After a seven-year delay Apollo Tyres will open a factory in Hungary

Back in 2008 I wrote a post titled “A foreign investment victim of Hungarian political strife.” It was about a large factory the Indian company Apollo Tyres was planning to build in the city of Gyöngyös, which would have employed more than 900 people by 2010. Moreover, in the following five years the company was planning to expand the facility and hire another 600 workers. Viktor Orbán, then in opposition, made sure that the project, which would have been a feather in the cap of the Gyurcsány government, would not become reality.

Another large project of the Gyurcsány government, the Mercedes factory in Kecskemét, was saved from the wrath of Orbán only because Kecsekemét was a Fidesz city. Gyöngyös, on the other hand, was led by an MSZP mayor with a socialist majority on the city council.

At first, green activists demonstrated against the establishment of the factory, believing that it would be harmful to the environment. They were then joined and egged on by Fidesz politicians. Viktor Orbán eventually managed to receive permission from the court to hold a referendum on the issue. At that point Apollo decided that it had had enough and pulled out of the deal.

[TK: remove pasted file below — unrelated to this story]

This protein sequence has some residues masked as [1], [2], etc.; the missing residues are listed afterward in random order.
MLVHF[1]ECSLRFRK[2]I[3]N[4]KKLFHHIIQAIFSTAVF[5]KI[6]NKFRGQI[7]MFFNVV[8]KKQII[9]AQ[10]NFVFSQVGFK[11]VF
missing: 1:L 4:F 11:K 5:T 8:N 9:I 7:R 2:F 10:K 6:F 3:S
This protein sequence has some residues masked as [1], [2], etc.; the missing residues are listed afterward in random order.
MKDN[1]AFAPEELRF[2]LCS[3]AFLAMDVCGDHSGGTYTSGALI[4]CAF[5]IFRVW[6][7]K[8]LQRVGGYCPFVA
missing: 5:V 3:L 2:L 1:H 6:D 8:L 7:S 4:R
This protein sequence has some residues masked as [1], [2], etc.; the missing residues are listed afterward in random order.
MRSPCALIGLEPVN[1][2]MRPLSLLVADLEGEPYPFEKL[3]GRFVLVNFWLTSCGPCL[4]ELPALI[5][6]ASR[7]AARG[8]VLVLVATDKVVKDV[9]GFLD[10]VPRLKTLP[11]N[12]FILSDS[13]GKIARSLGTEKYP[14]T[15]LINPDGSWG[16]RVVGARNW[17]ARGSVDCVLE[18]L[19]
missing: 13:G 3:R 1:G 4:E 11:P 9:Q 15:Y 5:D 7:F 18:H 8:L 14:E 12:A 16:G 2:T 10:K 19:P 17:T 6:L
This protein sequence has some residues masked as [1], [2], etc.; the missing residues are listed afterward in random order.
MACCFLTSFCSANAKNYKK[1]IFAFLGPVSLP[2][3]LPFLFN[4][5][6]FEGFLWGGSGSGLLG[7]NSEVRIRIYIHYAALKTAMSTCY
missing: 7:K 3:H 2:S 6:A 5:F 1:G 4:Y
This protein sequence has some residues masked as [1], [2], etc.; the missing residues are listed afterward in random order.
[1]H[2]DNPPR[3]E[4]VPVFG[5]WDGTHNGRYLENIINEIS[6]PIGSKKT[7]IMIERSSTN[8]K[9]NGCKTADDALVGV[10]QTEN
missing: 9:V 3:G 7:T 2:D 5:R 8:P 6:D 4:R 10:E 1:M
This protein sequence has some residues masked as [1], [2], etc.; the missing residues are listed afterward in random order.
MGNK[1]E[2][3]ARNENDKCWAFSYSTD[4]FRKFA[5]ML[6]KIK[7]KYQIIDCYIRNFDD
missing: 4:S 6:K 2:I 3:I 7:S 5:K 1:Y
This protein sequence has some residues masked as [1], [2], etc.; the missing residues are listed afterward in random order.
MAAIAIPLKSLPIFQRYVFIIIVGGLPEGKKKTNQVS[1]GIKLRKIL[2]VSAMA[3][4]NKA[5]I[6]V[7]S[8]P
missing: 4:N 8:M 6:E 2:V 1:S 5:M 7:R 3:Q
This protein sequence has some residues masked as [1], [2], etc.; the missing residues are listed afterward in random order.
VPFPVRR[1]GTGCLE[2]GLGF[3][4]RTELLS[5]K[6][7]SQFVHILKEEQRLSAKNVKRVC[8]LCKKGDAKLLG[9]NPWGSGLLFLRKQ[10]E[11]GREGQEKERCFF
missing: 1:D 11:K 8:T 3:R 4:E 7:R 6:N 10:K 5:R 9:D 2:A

At that time I wrote:

The country is stunned. Or at least the government is and about half of the population. They simply can’t understand how it is possible that a political party for its own narrow political gain is capable of going against the interest of the country. A thousand families would have benefited directly from employment at the factory while the whole city of Gyöngyös would have reaped the benefit of a higher tax base. They keep repeating that if the foreign investment happens to be in Fidesz-held cities (like Tatabánya and the Japanese tire factory) there are no environmental concerns. Also no one complained when Mercedes Benz decided to establish a factory in Kecskemét. The Fidesz mayor cooperated wholeheartedly with the central government to push the deal through. I heard an interview with the undersecretary of the ministry who was in charge of negotiations with the Indian firm, and he was near tears. I don’t blame him.